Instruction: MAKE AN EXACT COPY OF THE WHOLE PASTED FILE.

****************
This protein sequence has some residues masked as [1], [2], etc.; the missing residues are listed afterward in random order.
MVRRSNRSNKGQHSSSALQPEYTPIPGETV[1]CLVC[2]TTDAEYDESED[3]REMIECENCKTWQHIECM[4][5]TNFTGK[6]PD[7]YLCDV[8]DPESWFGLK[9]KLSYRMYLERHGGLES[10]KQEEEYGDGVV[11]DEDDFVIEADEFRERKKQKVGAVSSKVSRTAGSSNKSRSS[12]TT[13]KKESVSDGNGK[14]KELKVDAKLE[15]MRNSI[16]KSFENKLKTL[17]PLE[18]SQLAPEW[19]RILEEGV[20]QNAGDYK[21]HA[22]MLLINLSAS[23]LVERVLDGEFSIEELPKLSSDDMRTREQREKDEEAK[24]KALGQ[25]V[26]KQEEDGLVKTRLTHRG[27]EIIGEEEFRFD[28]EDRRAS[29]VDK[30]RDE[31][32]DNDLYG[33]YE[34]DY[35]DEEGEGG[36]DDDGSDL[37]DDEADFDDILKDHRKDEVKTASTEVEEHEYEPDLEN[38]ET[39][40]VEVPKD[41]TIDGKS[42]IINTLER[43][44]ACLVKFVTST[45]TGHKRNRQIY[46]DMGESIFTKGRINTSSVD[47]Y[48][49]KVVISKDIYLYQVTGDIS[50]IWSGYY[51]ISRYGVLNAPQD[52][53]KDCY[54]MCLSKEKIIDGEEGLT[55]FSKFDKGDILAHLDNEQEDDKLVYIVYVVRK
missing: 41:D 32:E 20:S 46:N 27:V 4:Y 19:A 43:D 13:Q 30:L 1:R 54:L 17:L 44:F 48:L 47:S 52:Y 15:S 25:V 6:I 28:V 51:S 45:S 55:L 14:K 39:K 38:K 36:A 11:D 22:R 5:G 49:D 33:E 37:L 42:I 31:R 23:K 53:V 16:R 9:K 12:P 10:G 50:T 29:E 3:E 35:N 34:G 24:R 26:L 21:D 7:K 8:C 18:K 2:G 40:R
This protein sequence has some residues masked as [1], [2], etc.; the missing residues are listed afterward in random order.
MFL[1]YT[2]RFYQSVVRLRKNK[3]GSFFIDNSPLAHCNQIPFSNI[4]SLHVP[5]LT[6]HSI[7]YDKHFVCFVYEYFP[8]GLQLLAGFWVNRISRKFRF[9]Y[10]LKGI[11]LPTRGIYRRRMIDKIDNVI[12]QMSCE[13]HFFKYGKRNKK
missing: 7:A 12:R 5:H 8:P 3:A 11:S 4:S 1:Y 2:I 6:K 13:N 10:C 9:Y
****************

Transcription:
This protein sequence has some residues masked as [1], [2], etc.; the missing residues are listed afterward in random order.
MVRRSNRSNKGQHSSSALQPEYTPIPGETV[1]CLVC[2]TTDAEYDESED[3]REMIECENCKTWQHIECM[4][5]TNFTGK[6]PD[7]YLCDV[8]DPESWFGLK[9]KLSYRMYLERHGGLES[10]KQEEEYGDGVV[11]DEDDFVIEADEFRERKKQKVGAVSSKVSRTAGSSNKSRSS[12]TT[13]KKESVSDGNGK[14]KELKVDAKLE[15]MRNSI[16]KSFENKLKTL[17]PLE[18]SQLAPEW[19]RILEEGV[20]QNAGDYK[21]HA[22]MLLINLSAS[23]LVERVLDGEFSIEELPKLSSDDMRTREQREKDEEAK[24]KALGQ[25]V[26]KQEEDGLVKTRLTHRG[27]EIIGEEEFRFD[28]EDRRAS[29]VDK[30]RDE[31][32]DNDLYG[33]YE[34]DY[35]DEEGEGG[36]DDDGSDL[37]DDEADFDDILKDHRKDEVKTASTEVEEHEYEPDLEN[38]ET[39][40]VEVPKD[41]TIDGKS[42]IINTLER[43][44]ACLVKFVTST[45]TGHKRNRQIY[46]DMGESIFTKGRINTSSVD[47]Y[48][49]KVVISKDIYLYQVTGDIS[50]IWSGYY[51]ISRYGVLNAPQD[52][53]KDCY[54]MCLSKEKIIDGEEGLT[55]FSKFDKGDILAHLDNEQEDDKLVYIVYVVRK
missing: 41:D 32:E 20:S 46:N 27:V 4:Y 19:A 43:D 13:Q 30:L 1:R 54:L 17:L 44:F 48:L 47:S 52:Y 15:S 25:V 6:I 28:V 51:S 45:S 55:L 14:K 39:K 38:K 36:A 11:D 22:R 5:G 49:D 33:E 37:L 42:I 31:R 23:K 53:V 16:R 9:K 12:P 10:G 50:T 29:E 3:E 35:N 34:G 24:R 26:L 21:D 7:K 8:C 18:K 2:G 40:R
This protein sequence has some residues masked as [1], [2], etc.; the missing residues are listed afterward in random order.
MFL[1]YT[2]RFYQSVVRLRKNK[3]GSFFIDNSPLAHCNQIPFSNI[4]SLHVP[5]LT[6]HSI[7]YDKHFVCFVYEYFP[8]GLQLLAGFWVNRISRKFRF[9]Y[10]LKGI[11]LPTRGIYRRRMIDKIDNVI[12]QMSCE[13]HFFKYGKRNKK
missing: 7:A 12:R 5:H 8:P 3:A 11:S 4:S 1:Y 2:I 6:K 13:N 10:C 9:Y